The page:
The bill was posted online Wednesday by the House Transportation and Infrastructure Committee. The committee is tentatively scheduled to vote on it on Thursday.

The bill “improves safety, enhances reliability, and provides regulatory certainty that will help create new jobs,” Rep. Bill Shuster, R-Pa., the bill’s chief sponsor, said in a statement.

But safety advocates said the bill would undermine safety, and the nation’s top accident investigator cautioned against blocking regulators from imposing tougher standards on industry.

“As a result of the investigation in San Bruno and others across the country, the NTSB would be concerned about any legislation that weakens an already lax system of oversight,” board chairman Deborah Hersman said in a statement.

The board is also investigating gas pipeline explosions in Philadelphia and Allentown, Pa., and an oil pipeline spills that fouled the Kalamazoo River near Marshall, Mich.

The GOP bill is silent on several key NTSB recommendations, including that gas companies be required to install automatic shutoff valves on transmission lines in densely populated areas. The pipeline that ruptured underneath a San Bruno subdivision ignited a pillar of fire that flared like a giant blowtorch for more than 90 minutes before gas company employees could manually close valves, shutting off gas to the line.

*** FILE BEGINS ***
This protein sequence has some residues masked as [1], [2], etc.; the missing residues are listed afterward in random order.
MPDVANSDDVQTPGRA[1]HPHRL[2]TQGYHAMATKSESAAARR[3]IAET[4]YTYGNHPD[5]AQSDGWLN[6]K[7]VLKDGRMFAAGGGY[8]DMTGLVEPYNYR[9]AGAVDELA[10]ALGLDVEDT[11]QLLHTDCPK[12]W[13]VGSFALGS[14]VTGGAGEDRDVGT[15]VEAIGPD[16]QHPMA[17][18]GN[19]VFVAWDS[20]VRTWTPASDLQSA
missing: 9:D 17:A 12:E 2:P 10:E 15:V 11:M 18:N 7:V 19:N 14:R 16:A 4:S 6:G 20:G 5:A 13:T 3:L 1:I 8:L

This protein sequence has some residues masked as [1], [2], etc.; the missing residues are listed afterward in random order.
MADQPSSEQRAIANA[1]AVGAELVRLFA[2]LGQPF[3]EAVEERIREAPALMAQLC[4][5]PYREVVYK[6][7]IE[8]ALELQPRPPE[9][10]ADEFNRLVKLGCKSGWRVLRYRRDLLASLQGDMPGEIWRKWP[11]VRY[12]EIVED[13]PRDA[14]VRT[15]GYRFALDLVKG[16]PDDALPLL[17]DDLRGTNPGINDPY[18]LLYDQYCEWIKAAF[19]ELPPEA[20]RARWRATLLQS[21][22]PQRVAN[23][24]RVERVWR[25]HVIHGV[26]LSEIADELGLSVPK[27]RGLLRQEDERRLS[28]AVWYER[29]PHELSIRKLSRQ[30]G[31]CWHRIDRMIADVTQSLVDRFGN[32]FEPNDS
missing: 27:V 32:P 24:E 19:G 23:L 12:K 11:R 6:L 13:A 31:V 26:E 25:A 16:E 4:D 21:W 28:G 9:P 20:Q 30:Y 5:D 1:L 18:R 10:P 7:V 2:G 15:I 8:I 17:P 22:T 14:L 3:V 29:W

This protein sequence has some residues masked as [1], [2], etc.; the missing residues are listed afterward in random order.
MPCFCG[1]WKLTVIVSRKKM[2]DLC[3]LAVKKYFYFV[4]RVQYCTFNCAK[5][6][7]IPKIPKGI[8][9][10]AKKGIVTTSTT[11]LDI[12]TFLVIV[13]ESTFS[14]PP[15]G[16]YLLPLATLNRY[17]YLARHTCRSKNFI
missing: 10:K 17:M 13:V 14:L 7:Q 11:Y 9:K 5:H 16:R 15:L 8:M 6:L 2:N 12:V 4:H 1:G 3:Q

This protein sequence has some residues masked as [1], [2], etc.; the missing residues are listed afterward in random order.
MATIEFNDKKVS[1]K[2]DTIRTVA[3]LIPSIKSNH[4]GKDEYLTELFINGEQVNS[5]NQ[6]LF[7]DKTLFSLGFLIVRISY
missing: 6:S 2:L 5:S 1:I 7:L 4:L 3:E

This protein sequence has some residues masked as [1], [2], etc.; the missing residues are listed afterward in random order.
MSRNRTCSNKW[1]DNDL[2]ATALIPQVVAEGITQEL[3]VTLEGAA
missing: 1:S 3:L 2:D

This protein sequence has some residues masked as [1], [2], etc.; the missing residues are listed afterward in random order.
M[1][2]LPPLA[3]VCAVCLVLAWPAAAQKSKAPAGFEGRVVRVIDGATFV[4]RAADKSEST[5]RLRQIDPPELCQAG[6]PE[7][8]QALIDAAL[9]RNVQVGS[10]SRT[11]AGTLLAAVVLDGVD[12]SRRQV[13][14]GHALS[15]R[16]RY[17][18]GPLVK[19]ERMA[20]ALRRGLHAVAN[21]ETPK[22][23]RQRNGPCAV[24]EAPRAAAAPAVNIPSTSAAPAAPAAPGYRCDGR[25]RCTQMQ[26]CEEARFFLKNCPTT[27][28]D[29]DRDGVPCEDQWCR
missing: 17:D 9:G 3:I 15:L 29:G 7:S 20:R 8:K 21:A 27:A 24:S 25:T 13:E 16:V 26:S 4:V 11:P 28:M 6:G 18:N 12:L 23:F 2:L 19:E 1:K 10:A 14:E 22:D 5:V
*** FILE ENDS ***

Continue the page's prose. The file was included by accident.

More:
PG&E has estimated the cost of replacing or retrofitting its current 300 manual values with automatic valves at $100,000 to $1.5 million per valve, depending on the difficulty of the installation. Federal regulators have also said they are considering requiring operators to install more automatic valves.

Another NTSB recommendation not in the bill is that all gas transmission pipelines constructed before 1970 be subjected to a hydrostatic pressure test that incorporates a spike test. Pipelines constructed before 1970, like the one in San Bruno, are exempted from the testing requirements.

“It’s surprising that right after NTSB did one of their largest investigations over one of the biggest (pipeline) tragedies that this bill pays so little attention to those recommendations and actually steps backwards,” Carl Weimer, executive director of the Pipeline Safety Trust, a safety advocacy group.